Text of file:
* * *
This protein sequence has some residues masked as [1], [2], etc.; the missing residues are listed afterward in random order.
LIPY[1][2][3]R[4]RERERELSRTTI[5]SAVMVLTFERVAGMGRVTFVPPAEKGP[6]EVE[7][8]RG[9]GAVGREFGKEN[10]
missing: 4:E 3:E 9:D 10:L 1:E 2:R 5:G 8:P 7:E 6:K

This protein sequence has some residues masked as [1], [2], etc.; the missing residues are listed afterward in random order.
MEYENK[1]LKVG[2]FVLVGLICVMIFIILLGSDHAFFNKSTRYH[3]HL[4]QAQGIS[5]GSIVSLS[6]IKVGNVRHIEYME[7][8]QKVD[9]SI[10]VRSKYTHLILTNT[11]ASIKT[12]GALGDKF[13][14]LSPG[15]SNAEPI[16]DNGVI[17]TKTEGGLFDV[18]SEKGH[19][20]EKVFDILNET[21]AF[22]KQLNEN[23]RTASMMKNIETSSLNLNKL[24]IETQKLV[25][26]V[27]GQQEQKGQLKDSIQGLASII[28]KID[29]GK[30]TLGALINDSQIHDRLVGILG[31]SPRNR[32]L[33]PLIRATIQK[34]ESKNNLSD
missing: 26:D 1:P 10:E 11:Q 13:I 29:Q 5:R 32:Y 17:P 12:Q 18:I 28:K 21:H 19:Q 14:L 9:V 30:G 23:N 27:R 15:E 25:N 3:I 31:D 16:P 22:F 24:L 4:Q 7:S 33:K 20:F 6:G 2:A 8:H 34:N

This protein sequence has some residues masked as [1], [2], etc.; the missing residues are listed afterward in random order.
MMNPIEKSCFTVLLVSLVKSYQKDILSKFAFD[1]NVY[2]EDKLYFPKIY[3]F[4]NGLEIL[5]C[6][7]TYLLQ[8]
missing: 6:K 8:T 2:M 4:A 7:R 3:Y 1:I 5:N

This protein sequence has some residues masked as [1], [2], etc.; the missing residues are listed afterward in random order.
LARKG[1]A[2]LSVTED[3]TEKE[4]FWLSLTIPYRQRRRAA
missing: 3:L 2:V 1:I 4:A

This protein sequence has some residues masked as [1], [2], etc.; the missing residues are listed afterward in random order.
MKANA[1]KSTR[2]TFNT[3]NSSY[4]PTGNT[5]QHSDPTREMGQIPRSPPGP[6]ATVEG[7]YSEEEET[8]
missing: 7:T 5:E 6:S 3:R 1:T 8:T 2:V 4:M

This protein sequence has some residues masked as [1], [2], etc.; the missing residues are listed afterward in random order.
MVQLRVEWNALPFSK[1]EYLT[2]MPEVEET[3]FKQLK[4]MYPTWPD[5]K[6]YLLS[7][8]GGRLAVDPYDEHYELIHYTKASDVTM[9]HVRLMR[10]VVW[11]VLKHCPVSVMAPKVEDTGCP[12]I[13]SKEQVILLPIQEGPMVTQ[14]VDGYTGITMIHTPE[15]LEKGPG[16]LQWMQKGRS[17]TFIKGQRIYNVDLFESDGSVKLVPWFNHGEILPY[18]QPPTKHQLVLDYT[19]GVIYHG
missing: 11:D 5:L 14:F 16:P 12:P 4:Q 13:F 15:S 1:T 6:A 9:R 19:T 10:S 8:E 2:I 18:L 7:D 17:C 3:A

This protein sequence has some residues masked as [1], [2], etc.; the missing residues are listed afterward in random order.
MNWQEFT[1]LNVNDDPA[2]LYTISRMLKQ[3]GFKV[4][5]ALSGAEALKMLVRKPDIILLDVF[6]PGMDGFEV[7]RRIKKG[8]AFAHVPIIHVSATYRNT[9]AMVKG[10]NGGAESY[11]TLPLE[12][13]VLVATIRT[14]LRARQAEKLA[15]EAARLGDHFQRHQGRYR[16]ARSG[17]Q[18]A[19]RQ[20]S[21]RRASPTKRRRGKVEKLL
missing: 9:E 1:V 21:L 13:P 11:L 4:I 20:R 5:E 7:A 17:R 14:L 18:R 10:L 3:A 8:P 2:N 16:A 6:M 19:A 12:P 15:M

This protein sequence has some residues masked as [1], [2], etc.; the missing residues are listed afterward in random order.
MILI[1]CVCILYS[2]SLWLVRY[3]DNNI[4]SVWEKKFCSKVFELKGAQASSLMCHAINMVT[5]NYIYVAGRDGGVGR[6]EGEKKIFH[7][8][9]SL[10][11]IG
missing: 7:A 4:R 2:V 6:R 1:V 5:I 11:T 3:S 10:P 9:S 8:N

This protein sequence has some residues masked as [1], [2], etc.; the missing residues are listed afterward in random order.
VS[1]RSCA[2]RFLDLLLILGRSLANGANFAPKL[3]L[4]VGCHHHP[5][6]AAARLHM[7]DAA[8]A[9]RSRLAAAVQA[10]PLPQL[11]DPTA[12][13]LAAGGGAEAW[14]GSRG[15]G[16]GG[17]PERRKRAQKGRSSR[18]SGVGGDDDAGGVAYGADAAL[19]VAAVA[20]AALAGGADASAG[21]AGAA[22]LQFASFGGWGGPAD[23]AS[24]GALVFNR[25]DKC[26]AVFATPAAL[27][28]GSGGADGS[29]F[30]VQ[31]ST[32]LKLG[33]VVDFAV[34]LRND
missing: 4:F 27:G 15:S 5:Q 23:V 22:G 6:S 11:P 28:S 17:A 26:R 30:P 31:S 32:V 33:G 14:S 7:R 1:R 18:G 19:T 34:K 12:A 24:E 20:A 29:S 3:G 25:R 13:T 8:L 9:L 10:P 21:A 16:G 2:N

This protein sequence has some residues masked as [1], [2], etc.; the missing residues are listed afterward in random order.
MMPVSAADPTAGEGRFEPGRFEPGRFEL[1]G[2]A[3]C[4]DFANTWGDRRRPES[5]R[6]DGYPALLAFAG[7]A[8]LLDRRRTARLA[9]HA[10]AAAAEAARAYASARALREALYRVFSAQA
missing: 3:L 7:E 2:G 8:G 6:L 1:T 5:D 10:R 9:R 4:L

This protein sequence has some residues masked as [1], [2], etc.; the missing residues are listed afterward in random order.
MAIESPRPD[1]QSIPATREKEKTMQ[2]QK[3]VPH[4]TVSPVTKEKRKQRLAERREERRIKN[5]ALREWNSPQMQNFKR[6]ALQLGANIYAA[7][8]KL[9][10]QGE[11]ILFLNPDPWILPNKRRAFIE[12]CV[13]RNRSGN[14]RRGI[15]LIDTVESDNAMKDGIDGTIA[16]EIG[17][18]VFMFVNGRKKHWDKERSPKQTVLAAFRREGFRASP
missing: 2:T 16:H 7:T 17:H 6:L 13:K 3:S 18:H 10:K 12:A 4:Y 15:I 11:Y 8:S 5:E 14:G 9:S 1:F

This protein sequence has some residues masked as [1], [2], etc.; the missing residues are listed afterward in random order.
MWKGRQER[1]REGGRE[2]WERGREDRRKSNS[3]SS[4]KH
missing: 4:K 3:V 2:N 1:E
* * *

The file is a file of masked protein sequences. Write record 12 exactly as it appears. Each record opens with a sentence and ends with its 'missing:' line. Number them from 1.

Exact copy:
This protein sequence has some residues masked as [1], [2], etc.; the missing residues are listed afterward in random order.
MWKGRQER[1]REGGRE[2]WERGREDRRKSNS[3]SS[4]KH
missing: 4:K 3:V 2:N 1:E